David Lundin was a marketing executive at General Motors for 26 years and loved his job. So when he got called into his boss’s office, he just assumed he was being offered a new opportunity at the company.
Instead, they were offering him early retirement.
“It was like a kick in the stomach. It felt like I was being discarded,” Lundin said.
GM did everything it could to help him get another job — career counseling, outplacement service, the works.
But Lundin experienced what so many Boomers, who are in their late 50s and early 60s, face today: They’re having a hard time getting back into the work force and dealing with the prospect of retiring before they’re ready.
“This is absolutely a growing trend, given the events that have taken place in the last couple of years,” Philip Sparacino, a financial consultant with Charles Schwab, said. “For those that are being pushed into early retirement or are leaving the workforce at that age category, they’re finding it very difficult to get back in if they need to.”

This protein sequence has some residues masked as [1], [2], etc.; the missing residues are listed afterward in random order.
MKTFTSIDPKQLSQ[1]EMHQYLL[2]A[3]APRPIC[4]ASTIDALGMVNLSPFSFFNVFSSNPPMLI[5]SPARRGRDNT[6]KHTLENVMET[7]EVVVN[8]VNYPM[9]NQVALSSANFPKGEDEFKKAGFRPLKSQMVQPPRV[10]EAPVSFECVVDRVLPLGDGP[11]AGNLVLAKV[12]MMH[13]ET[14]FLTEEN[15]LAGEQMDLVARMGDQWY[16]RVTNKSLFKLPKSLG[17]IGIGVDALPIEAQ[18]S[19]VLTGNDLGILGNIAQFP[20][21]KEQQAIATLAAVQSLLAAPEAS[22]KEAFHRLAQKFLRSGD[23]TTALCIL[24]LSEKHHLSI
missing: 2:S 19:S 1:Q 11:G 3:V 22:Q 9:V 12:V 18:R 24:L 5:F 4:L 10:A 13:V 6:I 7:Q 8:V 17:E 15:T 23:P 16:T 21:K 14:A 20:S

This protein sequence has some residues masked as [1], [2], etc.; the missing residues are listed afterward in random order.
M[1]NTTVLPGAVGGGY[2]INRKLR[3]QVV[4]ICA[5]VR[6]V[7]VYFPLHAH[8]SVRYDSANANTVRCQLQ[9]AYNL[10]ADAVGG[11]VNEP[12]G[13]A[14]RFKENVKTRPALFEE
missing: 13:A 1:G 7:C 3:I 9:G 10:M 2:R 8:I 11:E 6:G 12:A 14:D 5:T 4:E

The numbers are startling: 41 percent of retirees polled by the Employee Benefit Research Institute last year said they retired sooner than they had expected. Of that group, more than one in four said it was due to changes at their company such as downsizing or closure.
Companies, looking to cut costs wherever they can these days, are often looking to hire younger, cheaper workers instead of older, experienced workers.
“You pit your late-career workers against every job entrant who’s young,” said Ted Fishman, the author of “Shock of Gray: The Aging of the World’s Population and How It Pits Young Against Old, Child Against Parent, Worker Against Boss, Company Against Rival and Nation Against Nation.”
Those who are over 50 with specific knowledge, like engineering, have a little more job security because they’re harder to replace, he said. But those who have more general skills, like manufacturing, are at a greater risk for being pushed into early retirement.